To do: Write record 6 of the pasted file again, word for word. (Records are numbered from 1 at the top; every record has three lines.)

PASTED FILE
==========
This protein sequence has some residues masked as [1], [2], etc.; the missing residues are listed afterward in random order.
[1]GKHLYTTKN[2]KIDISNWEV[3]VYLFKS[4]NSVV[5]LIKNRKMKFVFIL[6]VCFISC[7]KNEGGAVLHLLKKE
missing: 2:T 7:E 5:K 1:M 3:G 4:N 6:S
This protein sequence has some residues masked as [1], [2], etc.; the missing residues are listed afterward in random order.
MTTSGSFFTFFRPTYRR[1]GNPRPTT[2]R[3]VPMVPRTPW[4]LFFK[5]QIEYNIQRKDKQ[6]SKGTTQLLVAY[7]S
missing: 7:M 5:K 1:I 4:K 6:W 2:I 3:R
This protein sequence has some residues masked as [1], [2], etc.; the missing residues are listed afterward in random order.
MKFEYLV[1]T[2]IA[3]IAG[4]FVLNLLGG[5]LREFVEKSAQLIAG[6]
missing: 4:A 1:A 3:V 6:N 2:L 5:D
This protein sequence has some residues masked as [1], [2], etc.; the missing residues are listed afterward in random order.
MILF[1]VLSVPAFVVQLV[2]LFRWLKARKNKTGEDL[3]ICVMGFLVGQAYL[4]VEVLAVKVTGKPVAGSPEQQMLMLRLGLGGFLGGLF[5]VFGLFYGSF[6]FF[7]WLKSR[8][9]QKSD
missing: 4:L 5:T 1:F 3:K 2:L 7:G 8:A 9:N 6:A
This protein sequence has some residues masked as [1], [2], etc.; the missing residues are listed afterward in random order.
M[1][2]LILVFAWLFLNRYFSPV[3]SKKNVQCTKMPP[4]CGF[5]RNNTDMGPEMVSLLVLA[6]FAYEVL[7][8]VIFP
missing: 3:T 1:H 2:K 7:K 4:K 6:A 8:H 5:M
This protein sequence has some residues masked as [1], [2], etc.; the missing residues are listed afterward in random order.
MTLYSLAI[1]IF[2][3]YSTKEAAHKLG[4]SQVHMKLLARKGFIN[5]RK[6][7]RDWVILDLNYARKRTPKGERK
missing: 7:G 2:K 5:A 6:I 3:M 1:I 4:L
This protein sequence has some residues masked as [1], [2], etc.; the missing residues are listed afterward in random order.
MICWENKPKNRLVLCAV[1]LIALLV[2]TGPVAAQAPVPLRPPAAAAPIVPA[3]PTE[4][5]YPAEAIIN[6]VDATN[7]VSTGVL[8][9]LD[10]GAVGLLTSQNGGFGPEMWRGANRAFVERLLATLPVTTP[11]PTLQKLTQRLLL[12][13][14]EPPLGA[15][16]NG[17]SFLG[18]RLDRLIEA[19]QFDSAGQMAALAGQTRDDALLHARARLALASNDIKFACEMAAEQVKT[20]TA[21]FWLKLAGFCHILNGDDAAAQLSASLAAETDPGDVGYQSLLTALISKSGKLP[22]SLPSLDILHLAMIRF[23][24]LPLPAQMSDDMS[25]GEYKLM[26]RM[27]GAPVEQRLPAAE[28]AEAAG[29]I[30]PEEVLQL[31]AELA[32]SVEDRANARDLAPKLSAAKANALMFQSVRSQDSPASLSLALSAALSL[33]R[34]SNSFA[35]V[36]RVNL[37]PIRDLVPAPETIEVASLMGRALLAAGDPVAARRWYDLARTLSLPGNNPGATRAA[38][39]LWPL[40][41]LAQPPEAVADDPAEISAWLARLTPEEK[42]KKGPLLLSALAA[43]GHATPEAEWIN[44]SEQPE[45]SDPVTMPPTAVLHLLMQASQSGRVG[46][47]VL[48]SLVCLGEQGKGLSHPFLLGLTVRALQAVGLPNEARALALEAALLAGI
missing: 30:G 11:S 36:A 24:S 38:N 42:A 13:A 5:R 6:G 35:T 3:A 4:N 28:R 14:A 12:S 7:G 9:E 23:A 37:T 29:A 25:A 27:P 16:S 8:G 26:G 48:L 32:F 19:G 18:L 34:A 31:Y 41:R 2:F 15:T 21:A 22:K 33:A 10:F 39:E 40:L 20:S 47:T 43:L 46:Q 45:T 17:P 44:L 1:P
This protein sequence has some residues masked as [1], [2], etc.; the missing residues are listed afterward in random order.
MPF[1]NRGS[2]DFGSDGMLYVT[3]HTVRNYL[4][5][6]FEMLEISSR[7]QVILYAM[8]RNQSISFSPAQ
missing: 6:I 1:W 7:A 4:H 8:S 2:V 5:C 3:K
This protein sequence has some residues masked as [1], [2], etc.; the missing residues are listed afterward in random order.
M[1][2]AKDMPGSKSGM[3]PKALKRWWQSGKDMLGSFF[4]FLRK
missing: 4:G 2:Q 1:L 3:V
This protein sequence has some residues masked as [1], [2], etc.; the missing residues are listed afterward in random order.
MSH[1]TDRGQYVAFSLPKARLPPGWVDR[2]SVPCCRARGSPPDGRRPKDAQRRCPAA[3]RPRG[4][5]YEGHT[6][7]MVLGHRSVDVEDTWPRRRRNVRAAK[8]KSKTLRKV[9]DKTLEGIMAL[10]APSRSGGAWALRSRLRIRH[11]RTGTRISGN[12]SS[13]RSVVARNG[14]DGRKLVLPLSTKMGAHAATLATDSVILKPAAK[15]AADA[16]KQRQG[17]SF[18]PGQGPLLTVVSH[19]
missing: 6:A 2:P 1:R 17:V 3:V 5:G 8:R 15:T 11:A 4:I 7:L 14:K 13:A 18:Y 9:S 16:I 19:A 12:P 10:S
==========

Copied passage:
This protein sequence has some residues masked as [1], [2], etc.; the missing residues are listed afterward in random order.
MTLYSLAI[1]IF[2][3]YSTKEAAHKLG[4]SQVHMKLLARKGFIN[5]RK[6][7]RDWVILDLNYARKRTPKGERK
missing: 7:G 2:K 5:A 6:I 3:M 1:I 4:L